Irn Man and the land north of the border

I have been on a brief holiday. Contrary to my usual criterion for holidays, I deliberately visited a city I knew full well to be made out of rain, hills, wind, and friendly people, all of which are anathema to me. I am more in the field of hot weather, cloudless skies, flat places, and people who fail to acknowledge my existence unless I am drowning or threatening them with a gun.

No you do really want to know what I did on my holidays, and if you don’t, bear in mind that the only news I have outside of this is that I went to Vauxhall City Farm last week and touched a pig.

I wasn’t joking.

Because both myself and the certifiable lunatic who wanted to go on holiday to “Scotland” in the first place (I wrestled her down from “Scotland” to merely “Edinburgh”: she is from Australia and doesn’t understand that inhaling lungfuls of midges and getting hypothermia are Scottish Summer Activities) are somewhat deficient in drive, we did not end up doing most of the things we vainly insisted we were going to. My friends in Edinburgh, who are all terrible people who should be ashamed of themselves, did not help with our loosely-held determination to experience culture and the zoo:

  • “We’re just going to walk to this bar…”
  • “It’s not far…”
  • “I thought we could probably get a little bit drunk.”
  • “Oh, don’t bother going inside the castle, it’s expensive.”
  • “THERE’S THIS PLACE THAT DOES A REALLY NICE [insert food here]”.

Things we did succeed in doing:

  • Cocktails, at Bramble (corner of Queens Street aaaaaaand one of the other streets. I’m good at directions), and at the Rose Leaf. These are a certain distance apart which, for some reason, we walked in a significant amount of rain. On the plus side the cocktails at both were enough to make the middle bit less traumatic. I forget what I had, but one of them was purple and one of the others had rose and chilli in it…
  • Getting to Illegal Jacks on Lothian Road in time to meet some friends for lunch, where we mostly talked about food, statistics, and Lego.
  • Walking alllll the way up to the castle and then deciding that, owing to having a head like a struck bell, we weren’t bothering with going in…
  • … in favour of stumbling down the Royal Mile to the National Museum and prodding some DYNAMIC TAXIDERMY.
  • There were also some, you know, some remains. Of pre-Roman peoples. Possibly. And some kind of suggestion that civilisation existed before the aforementioned Romans came and introduced the peoples of this fine archipelago to things like (the signs assured us): central heating, straight roads, and cats.
  • Cringing with embarrassment on passing some hideously posh English tourists haw-haaawing about Trainspotting and making me want to fling myself down the remainder of the steps in an attempt to distance myself from my eternally-embarrassing countrymen.
  • Falling asleep in front of hotel TV while inhaling Pizza Hut because holidays are also holidays from eating like a responsible adult (see also: consuming close to own bodyweight in tablet and then crying hysterically). Accidentally inventing the hotel room cocktail of “rose and elderflower presse and raspberry vodka”.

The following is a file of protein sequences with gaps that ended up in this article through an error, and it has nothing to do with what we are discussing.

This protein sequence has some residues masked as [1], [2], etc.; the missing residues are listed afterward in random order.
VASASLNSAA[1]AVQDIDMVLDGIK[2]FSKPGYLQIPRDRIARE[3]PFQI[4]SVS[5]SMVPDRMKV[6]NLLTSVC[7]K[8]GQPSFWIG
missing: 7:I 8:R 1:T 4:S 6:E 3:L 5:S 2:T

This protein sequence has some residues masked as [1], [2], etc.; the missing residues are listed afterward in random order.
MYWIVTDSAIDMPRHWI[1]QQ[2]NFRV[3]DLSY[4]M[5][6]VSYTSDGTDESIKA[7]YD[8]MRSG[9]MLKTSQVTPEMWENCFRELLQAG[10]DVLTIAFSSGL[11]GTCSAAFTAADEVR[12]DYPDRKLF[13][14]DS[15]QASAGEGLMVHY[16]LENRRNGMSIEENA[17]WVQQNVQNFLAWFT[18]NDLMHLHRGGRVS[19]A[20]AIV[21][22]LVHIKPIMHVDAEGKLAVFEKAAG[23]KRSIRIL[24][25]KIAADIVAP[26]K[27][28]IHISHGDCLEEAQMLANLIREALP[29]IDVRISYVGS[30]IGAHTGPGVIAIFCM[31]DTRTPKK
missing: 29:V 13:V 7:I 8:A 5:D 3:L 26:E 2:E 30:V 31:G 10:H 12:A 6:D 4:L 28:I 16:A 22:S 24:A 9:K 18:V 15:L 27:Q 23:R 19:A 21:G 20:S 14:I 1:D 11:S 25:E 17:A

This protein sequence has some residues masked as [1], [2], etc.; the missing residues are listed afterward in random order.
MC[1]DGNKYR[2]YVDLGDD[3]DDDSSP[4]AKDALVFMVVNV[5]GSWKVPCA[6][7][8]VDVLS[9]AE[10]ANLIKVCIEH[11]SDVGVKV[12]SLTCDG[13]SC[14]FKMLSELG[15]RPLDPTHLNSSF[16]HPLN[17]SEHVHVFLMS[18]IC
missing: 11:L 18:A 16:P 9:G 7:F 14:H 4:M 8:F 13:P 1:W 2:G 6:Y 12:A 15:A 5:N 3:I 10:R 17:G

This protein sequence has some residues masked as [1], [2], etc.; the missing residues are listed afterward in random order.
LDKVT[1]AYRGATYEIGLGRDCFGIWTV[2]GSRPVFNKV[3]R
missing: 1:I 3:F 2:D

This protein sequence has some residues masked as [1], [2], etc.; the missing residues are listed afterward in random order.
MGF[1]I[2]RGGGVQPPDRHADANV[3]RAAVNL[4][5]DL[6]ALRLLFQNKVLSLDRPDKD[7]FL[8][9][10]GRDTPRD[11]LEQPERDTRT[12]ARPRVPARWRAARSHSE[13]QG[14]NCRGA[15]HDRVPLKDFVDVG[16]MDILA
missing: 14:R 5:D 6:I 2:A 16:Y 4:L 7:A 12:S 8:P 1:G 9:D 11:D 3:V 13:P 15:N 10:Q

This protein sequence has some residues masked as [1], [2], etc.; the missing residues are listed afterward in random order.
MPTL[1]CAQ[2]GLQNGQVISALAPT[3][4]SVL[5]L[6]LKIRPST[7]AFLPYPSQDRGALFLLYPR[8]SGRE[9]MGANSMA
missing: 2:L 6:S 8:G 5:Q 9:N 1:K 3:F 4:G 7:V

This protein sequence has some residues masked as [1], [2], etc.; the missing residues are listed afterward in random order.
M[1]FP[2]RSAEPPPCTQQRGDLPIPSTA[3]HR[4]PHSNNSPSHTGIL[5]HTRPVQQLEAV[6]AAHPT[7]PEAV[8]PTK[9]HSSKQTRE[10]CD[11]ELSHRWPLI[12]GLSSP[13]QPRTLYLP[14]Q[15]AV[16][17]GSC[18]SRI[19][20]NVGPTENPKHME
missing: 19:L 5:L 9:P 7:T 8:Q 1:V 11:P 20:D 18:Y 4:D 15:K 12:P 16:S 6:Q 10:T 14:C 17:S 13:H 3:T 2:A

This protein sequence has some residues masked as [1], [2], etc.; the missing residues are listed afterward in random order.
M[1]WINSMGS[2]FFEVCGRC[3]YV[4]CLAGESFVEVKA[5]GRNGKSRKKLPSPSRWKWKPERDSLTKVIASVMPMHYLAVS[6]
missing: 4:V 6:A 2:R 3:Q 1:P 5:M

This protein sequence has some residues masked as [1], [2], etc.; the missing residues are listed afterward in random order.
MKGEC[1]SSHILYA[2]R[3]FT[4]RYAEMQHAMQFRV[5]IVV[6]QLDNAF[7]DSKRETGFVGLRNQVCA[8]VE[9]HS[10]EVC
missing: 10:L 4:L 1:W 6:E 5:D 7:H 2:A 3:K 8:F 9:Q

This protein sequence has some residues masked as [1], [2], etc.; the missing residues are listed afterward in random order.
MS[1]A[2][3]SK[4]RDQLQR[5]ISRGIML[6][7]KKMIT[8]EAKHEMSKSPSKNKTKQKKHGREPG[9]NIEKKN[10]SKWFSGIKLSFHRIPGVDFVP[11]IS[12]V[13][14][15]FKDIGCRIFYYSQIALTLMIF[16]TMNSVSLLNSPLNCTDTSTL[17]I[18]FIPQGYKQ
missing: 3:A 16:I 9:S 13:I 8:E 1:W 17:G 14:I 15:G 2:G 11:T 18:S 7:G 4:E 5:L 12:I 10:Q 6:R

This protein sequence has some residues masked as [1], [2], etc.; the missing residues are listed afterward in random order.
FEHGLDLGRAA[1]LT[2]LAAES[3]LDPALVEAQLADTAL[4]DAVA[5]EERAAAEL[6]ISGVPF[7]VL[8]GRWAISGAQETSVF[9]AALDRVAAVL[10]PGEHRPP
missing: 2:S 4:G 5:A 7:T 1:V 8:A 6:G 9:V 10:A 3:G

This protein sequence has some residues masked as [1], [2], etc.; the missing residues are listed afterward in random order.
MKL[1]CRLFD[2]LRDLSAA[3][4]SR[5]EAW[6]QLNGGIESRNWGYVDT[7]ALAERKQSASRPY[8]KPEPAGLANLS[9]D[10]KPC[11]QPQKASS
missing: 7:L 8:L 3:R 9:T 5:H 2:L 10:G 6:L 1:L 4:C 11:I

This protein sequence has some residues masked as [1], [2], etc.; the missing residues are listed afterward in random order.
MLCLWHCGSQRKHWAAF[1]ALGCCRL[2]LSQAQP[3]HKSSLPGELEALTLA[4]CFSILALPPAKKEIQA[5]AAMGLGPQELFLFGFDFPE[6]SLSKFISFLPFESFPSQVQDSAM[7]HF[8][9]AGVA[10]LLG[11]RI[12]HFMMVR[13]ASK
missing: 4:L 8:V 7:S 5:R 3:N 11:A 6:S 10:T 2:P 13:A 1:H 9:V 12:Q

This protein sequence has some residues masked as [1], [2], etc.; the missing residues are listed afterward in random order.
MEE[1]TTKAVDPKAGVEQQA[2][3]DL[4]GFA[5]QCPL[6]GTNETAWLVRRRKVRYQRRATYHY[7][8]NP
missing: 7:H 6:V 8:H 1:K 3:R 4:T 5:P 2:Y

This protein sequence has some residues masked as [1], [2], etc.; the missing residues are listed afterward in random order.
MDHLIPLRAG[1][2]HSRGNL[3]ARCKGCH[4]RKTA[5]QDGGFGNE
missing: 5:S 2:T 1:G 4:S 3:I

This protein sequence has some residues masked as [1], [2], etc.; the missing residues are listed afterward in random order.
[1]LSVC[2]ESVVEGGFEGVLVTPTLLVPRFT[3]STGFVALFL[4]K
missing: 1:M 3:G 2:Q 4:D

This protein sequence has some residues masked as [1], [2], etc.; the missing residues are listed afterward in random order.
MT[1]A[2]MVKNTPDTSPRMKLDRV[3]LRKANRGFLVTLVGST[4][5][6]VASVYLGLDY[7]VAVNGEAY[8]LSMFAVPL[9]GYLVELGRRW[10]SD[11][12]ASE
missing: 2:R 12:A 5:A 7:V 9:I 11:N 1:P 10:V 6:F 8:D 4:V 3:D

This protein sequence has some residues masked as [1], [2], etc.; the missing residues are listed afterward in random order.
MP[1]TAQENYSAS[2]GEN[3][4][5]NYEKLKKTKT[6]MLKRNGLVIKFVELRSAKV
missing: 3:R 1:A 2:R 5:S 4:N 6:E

• Taking in most of the National Portrait Gallery, which is astonishingly beautiful, and much nicer than the National Portrait Gallery for England. It also has fun things you can do, and Billy Connolly singing things, and currently has Annie Lennox singing things, and really, the one in London does not have anyone singing anything at all and it also doesn’t have phrenological plaster casts of people described as “female idiot” (or portraits of [insert female hate figure here and chortle to yourself at your own wit]), so frankly: advantage Edinburgh.
  • Attending very briefly a trilingual (English, Polish, and Latin) Catholic Mass, from which my heathen companion (whose experience of organised religion is almost non-existent) almost ran screaming and foaming. Apparently mass bears a rather closer resemblance to impending death, which I suppose is appropriate considering most religions exist to help humanity to deal with the reality of our inevitable mortality. I intend to spend the rest of the Heathen Australian’s visit casually informing her you’re going to die at the least appropriate junctures.
  • Most important: causing accidental noisy delight in some passing young men as we struggled to break into a plastic bag full of soor plooms on a bench in St Andrew’s Square. The yelp of awwwch, soor plooms was an unexpected response, to be honest. Being nominally “from” London (I’ve lived here since 2001) I tend to assume that the response of anyone not from London to my actual existence in their home is liable to be somewhere between contempt and violence…
  • Speaking of contempt, we ended our stay with a truly contemptible meal at some pub which served food made of lies. I have erased the name of the place from my memory, but stand ye warned: it was on Rose Street, and it had root vegetables farmed in the Paleolithic Era and a rabbit pie made of of the kind of rabbit that goes “cluck” and lays eggs.

My review of Edinburgh is that it is a fine, fascinating waterlogged mountain to which I will no doubt return: my review of the intervening landscape between the capital of England and the capital of Scotland is that there is far too much of it and that most of it is entirely unnecessary.

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2 thoughts on “Irn Man and the land north of the border

    1. I almost certainly will! And I will have my Australian in tow still, if you’ve no objections to being introduced to a sleepy bear?

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